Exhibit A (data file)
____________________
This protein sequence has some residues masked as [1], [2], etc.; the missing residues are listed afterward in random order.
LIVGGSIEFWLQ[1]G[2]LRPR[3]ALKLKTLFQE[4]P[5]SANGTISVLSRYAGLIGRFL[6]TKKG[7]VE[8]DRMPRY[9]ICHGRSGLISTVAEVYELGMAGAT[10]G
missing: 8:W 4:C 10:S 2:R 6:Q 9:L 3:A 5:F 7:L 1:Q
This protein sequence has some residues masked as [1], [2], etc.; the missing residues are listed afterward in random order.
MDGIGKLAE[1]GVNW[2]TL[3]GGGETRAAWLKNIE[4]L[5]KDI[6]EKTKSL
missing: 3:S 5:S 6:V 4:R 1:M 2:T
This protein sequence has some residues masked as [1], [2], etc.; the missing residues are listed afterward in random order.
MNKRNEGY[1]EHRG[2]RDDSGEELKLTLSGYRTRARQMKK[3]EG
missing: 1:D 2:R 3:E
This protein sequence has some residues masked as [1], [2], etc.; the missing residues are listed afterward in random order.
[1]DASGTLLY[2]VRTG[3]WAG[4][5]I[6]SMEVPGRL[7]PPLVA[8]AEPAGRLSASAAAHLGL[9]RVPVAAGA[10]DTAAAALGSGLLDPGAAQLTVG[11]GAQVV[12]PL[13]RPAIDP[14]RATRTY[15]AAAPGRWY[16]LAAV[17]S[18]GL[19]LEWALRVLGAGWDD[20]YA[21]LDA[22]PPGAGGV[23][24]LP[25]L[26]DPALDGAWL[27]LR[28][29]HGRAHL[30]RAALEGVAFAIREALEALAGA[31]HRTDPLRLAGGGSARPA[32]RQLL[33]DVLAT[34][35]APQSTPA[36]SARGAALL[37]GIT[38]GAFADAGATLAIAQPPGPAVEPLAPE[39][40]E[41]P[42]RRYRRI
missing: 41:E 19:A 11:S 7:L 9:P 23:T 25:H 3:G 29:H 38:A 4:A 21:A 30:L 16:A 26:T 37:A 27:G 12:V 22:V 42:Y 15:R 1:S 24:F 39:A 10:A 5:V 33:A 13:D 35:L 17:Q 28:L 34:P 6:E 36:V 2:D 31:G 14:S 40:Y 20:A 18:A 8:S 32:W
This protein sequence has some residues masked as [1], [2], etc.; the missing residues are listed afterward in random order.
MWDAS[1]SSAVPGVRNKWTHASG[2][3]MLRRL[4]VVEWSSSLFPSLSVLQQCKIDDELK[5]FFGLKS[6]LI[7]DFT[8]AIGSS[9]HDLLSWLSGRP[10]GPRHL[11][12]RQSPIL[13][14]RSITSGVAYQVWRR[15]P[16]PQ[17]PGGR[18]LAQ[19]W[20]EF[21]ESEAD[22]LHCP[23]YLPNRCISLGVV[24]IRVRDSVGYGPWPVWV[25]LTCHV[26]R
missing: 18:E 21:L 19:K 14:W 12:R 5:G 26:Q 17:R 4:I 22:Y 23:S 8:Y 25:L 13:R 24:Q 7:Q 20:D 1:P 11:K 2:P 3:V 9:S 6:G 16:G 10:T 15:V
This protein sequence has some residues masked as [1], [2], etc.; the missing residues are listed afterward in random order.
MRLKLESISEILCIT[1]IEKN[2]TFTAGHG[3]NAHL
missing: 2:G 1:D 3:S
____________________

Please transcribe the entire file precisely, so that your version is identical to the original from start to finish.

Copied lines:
This protein sequence has some residues masked as [1], [2], etc.; the missing residues are listed afterward in random order.
LIVGGSIEFWLQ[1]G[2]LRPR[3]ALKLKTLFQE[4]P[5]SANGTISVLSRYAGLIGRFL[6]TKKG[7]VE[8]DRMPRY[9]ICHGRSGLISTVAEVYELGMAGAT[10]G
missing: 8:W 4:C 10:S 2:R 6:Q 9:L 3:A 5:F 7:L 1:Q
This protein sequence has some residues masked as [1], [2], etc.; the missing residues are listed afterward in random order.
MDGIGKLAE[1]GVNW[2]TL[3]GGGETRAAWLKNIE[4]L[5]KDI[6]EKTKSL
missing: 3:S 5:S 6:V 4:R 1:M 2:T
This protein sequence has some residues masked as [1], [2], etc.; the missing residues are listed afterward in random order.
MNKRNEGY[1]EHRG[2]RDDSGEELKLTLSGYRTRARQMKK[3]EG
missing: 1:D 2:R 3:E
This protein sequence has some residues masked as [1], [2], etc.; the missing residues are listed afterward in random order.
[1]DASGTLLY[2]VRTG[3]WAG[4][5]I[6]SMEVPGRL[7]PPLVA[8]AEPAGRLSASAAAHLGL[9]RVPVAAGA[10]DTAAAALGSGLLDPGAAQLTVG[11]GAQVV[12]PL[13]RPAIDP[14]RATRTY[15]AAAPGRWY[16]LAAV[17]S[18]GL[19]LEWALRVLGAGWDD[20]YA[21]LDA[22]PPGAGGV[23][24]LP[25]L[26]DPALDGAWL[27]LR[28][29]HGRAHL[30]RAALEGVAFAIREALEALAGA[31]HRTDPLRLAGGGSARPA[32]RQLL[33]DVLAT[34][35]APQSTPA[36]SARGAALL[37]GIT[38]GAFADAGATLAIAQPPGPAVEPLAPE[39][40]E[41]P[42]RRYRRI
missing: 41:E 19:A 11:S 7:L 9:P 23:T 25:H 3:G 29:H 38:A 4:A 21:A 30:L 16:A 26:T 37:A 27:G 12:V 22:V 42:Y 15:R 1:S 24:F 39:A 10:A 5:V 33:A 13:D 35:L 17:Q 28:L 34:P 6:E 36:V 2:D 31:G 14:S 40:Y 20:A 18:A 8:S 32:W
This protein sequence has some residues masked as [1], [2], etc.; the missing residues are listed afterward in random order.
MWDAS[1]SSAVPGVRNKWTHASG[2][3]MLRRL[4]VVEWSSSLFPSLSVLQQCKIDDELK[5]FFGLKS[6]LI[7]DFT[8]AIGSS[9]HDLLSWLSGRP[10]GPRHL[11][12]RQSPIL[13][14]RSITSGVAYQVWRR[15]P[16]PQ[17]PGGR[18]LAQ[19]W[20]EF[21]ESEAD[22]LHCP[23]YLPNRCISLGVV[24]IRVRDSVGYGPWPVWV[25]LTCHV[26]R
missing: 18:E 21:L 19:K 14:W 12:R 5:G 26:Q 17:R 4:I 22:Y 23:S 8:Y 25:L 13:R 24:Q 7:Q 20:D 1:P 11:K 2:P 3:V 9:S 6:G 16:G 10:T 15:V
This protein sequence has some residues masked as [1], [2], etc.; the missing residues are listed afterward in random order.
MRLKLESISEILCIT[1]IEKN[2]TFTAGHG[3]NAHL
missing: 2:G 1:D 3:S